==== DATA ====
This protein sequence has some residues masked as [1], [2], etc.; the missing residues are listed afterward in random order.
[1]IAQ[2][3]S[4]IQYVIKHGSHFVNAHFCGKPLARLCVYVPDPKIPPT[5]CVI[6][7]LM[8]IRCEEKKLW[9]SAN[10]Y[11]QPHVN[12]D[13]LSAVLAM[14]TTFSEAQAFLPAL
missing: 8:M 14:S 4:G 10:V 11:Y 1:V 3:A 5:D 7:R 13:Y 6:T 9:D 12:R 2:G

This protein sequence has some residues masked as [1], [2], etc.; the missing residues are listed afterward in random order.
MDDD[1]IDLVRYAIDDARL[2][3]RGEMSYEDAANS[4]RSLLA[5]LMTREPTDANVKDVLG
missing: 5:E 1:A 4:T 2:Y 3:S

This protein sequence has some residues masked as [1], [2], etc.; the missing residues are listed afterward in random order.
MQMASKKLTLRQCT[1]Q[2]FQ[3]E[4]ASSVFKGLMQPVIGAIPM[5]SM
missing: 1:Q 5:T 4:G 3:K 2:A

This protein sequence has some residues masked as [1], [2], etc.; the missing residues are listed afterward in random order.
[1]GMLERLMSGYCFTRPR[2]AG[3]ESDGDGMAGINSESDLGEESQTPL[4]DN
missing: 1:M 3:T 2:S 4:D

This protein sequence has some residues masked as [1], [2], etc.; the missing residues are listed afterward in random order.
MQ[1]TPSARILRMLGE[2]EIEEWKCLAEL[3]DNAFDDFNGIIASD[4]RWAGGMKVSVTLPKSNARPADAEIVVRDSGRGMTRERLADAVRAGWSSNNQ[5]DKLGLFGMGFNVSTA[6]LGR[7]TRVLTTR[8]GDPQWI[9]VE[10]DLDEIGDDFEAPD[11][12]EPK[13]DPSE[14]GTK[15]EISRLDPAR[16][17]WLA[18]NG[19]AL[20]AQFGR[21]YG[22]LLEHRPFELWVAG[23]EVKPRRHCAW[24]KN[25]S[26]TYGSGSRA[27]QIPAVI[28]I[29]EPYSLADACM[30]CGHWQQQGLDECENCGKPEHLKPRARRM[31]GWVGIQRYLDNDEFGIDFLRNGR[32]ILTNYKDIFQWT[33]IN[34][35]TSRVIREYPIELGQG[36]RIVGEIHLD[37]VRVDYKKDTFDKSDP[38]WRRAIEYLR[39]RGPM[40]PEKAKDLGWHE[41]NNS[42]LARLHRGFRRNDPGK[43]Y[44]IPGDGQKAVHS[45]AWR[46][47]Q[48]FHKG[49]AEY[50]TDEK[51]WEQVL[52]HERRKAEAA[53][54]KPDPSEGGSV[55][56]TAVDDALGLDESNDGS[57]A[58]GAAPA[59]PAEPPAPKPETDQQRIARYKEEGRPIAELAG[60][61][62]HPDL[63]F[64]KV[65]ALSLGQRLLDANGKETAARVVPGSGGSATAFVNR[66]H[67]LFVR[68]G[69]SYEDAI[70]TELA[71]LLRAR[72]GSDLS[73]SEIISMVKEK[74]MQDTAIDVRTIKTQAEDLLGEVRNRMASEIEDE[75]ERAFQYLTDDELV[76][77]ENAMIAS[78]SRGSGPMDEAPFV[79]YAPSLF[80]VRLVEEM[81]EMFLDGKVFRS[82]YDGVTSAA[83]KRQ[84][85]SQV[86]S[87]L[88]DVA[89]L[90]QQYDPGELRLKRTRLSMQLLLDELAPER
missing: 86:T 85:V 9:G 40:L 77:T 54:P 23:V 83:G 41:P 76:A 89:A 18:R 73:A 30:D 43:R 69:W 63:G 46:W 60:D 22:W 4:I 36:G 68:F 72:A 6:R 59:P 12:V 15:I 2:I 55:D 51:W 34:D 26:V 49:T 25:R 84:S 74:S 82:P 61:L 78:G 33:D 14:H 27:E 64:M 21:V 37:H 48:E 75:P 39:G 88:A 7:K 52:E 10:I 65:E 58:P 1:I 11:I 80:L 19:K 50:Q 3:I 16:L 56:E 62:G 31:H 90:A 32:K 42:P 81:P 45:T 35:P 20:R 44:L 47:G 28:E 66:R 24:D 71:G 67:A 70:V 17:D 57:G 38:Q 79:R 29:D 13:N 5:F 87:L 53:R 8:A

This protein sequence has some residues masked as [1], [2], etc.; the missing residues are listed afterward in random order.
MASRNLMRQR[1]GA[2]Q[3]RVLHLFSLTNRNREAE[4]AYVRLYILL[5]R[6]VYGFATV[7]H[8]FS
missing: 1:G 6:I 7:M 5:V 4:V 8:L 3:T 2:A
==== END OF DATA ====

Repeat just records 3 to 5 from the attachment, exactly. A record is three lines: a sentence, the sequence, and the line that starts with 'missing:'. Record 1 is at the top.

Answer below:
This protein sequence has some residues masked as [1], [2], etc.; the missing residues are listed afterward in random order.
MQMASKKLTLRQCT[1]Q[2]FQ[3]E[4]ASSVFKGLMQPVIGAIPM[5]SM
missing: 1:Q 5:T 4:G 3:K 2:A

This protein sequence has some residues masked as [1], [2], etc.; the missing residues are listed afterward in random order.
[1]GMLERLMSGYCFTRPR[2]AG[3]ESDGDGMAGINSESDLGEESQTPL[4]DN
missing: 1:M 3:T 2:S 4:D

This protein sequence has some residues masked as [1], [2], etc.; the missing residues are listed afterward in random order.
MQ[1]TPSARILRMLGE[2]EIEEWKCLAEL[3]DNAFDDFNGIIASD[4]RWAGGMKVSVTLPKSNARPADAEIVVRDSGRGMTRERLADAVRAGWSSNNQ[5]DKLGLFGMGFNVSTA[6]LGR[7]TRVLTTR[8]GDPQWI[9]VE[10]DLDEIGDDFEAPD[11][12]EPK[13]DPSE[14]GTK[15]EISRLDPAR[16][17]WLA[18]NG[19]AL[20]AQFGR[21]YG[22]LLEHRPFELWVAG[23]EVKPRRHCAW[24]KN[25]S[26]TYGSGSRA[27]QIPAVI[28]I[29]EPYSLADACM[30]CGHWQQQGLDECENCGKPEHLKPRARRM[31]GWVGIQRYLDNDEFGIDFLRNGR[32]ILTNYKDIFQWT[33]IN[34][35]TSRVIREYPIELGQG[36]RIVGEIHLD[37]VRVDYKKDTFDKSDP[38]WRRAIEYLR[39]RGPM[40]PEKAKDLGWHE[41]NNS[42]LARLHRGFRRNDPGK[43]Y[44]IPGDGQKAVHS[45]AWR[46][47]Q[48]FHKG[49]AEY[50]TDEK[51]WEQVL[52]HERRKAEAA[53][54]KPDPSEGGSV[55][56]TAVDDALGLDESNDGS[57]A[58]GAAPA[59]PAEPPAPKPETDQQRIARYKEEGRPIAELAG[60][61][62]HPDL[63]F[64]KV[65]ALSLGQRLLDANGKETAARVVPGSGGSATAFVNR[66]H[67]LFVR[68]G[69]SYEDAI[70]TELA[71]LLRAR[72]GSDLS[73]SEIISMVKEK[74]MQDTAIDVRTIKTQAEDLLGEVRNRMASEIEDE[75]ERAFQYLTDDELV[76][77]ENAMIAS[78]SRGSGPMDEAPFV[79]YAPSLF[80]VRLVEEM[81]EMFLDGKVFRS[82]YDGVTSAA[83]KRQ[84][85]SQV[86]S[87]L[88]DVA[89]L[90]QQYDPGELRLKRTRLSMQLLLDELAPER
missing: 86:T 85:V 9:G 40:L 77:T 54:P 23:V 83:G 41:P 76:A 89:A 18:R 73:A 30:D 43:R 69:W 63:G 46:W 60:D 22:W 4:I 36:G 68:F 72:A 6:R 59:P 12:V 15:I 2:I 55:D 51:W 34:D 26:V 49:T 25:R 84:S 74:S 82:P 61:L 78:G 33:D 14:H 27:E 64:M 21:V 37:H 48:E 75:P 39:G 88:A 7:K 52:E 10:I 65:E 58:P 1:I 11:I 80:L 19:K 50:Q 3:I 16:L 56:E 62:G 31:H 90:A 32:K 42:P 81:P 45:T 35:P 20:R 44:L 47:G 28:E 66:R 24:D 71:G 67:A 70:V 17:D 57:G 38:Q 79:R 29:D 13:N 5:F 87:L 53:R 8:A